About Petri Kainulainen

Petri is passionate about software development and continuous improvement. He is specialized in software development with the Spring Framework and is the author of Spring Data book.

The Biggest Flaw of Spring Web Applications

The developers who are using Spring Framework in their applications are good to talk about the benefits of dependency injection. Unfortunately, they are not so good to leverage its benefits such as the single responsible principle and separation of concerns in their applications. If we take a look at any Spring powered web application, the odds are that the application is implemented by using these common and equally erroneous design principles:

  1. The domain model objects are used only to store the data of the application. In other words, the domain model follows the anemic domain model anti-pattern.
  2. The business logic lies in the service layer which manages the data of the domain objects.
  3. The service layer has one service class per each entity of the application.

The question is: If this is so common, how can it be wrong? Let’s find out.

Old Habits Die Hard

The reason why Spring web applications look this way is that this is the way things have always been done, and old habits die hard, especially if they are enforced by senior developers or software architects. The problem is that these people are very good at defending their opinions. One of their favourite arguments is that our application follows the separation of concerns principle because it has been divided into several layers and each layer has specific responsibilities.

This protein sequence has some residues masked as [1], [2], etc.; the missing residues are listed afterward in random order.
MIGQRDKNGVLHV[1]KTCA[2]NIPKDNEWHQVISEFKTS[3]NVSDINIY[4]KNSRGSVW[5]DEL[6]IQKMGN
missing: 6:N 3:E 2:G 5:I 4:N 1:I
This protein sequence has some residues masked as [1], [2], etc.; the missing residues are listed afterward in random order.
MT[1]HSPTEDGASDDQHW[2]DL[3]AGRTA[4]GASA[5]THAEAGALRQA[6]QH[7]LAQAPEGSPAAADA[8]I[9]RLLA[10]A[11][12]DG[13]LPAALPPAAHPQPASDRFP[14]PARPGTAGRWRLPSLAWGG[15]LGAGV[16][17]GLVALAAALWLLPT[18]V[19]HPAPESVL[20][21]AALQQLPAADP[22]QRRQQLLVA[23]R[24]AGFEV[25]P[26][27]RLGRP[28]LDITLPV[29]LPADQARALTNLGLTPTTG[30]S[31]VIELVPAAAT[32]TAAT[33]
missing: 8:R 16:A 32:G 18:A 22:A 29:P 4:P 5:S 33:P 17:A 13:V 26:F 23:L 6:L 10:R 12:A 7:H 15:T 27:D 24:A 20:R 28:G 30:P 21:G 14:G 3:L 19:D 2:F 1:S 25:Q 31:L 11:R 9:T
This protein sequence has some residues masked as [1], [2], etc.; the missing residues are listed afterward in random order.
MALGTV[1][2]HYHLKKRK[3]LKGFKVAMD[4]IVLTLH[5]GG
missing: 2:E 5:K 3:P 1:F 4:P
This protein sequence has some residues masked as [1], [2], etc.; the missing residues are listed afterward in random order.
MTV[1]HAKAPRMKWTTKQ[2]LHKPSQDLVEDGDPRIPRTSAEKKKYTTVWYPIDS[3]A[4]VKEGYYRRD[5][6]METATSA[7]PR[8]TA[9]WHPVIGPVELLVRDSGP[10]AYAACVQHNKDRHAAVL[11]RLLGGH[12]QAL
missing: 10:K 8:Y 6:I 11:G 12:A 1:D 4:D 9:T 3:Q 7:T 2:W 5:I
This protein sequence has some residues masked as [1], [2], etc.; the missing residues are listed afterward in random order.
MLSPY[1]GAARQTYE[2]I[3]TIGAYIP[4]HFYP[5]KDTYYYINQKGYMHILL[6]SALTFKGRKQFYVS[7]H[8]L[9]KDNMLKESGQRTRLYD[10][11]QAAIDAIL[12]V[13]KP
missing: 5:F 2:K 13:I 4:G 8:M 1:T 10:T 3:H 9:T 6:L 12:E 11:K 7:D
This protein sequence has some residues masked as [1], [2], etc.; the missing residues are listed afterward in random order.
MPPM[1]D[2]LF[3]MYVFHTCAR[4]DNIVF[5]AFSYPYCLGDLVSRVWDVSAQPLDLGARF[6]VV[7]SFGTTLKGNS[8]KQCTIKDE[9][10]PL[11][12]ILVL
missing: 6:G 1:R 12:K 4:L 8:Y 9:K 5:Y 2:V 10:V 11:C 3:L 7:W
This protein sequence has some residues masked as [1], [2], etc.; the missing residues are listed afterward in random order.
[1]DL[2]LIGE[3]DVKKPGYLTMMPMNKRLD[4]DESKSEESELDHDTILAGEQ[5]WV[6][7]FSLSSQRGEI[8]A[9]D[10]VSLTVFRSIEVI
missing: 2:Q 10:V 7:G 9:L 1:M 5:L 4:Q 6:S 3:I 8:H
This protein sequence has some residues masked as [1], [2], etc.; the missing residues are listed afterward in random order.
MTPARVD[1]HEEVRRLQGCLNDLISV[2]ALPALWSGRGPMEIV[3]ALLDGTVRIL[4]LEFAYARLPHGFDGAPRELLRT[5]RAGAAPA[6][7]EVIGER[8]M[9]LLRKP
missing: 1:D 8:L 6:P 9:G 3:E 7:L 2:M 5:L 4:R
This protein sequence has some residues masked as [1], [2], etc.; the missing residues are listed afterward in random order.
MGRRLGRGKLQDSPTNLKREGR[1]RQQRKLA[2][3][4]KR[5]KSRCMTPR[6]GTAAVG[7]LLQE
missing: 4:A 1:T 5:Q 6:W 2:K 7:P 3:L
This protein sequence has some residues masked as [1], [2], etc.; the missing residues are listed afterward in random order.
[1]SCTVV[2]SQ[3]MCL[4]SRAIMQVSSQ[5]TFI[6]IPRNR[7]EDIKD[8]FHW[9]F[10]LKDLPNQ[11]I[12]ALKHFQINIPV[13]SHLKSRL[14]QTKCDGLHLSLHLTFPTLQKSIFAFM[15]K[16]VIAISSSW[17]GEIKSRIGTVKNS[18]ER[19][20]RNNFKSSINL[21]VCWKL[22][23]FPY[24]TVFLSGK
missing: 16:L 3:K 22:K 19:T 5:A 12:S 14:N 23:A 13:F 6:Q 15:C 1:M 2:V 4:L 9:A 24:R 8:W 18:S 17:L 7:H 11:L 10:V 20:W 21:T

A typical Spring web application has the following layers:

  • The web layer which is responsible of processing user’s input and returning the correct response back to the user. The web layer communicates only with the service layer.
  • The service layer which acts as a transaction boundary. It is also responsible of authorization and contains the business logic of our application. The service layer manages the domain model objects and communicates with other services and the repository layer.
  • The repository / data access layer which is responsible of communicating with the used data storage.

The separation of concerns principle is defined as follows:

Separation of concerns (Soc) is a design principle for separation a computer program into distinct sections, such that each section addresses a separate concern. Although it is true that a typical Spring web application follows this principle in some level, the reality is that the application has a monolithic service layer which has too many responsibilities. To be more specific, the service layer has two major problems: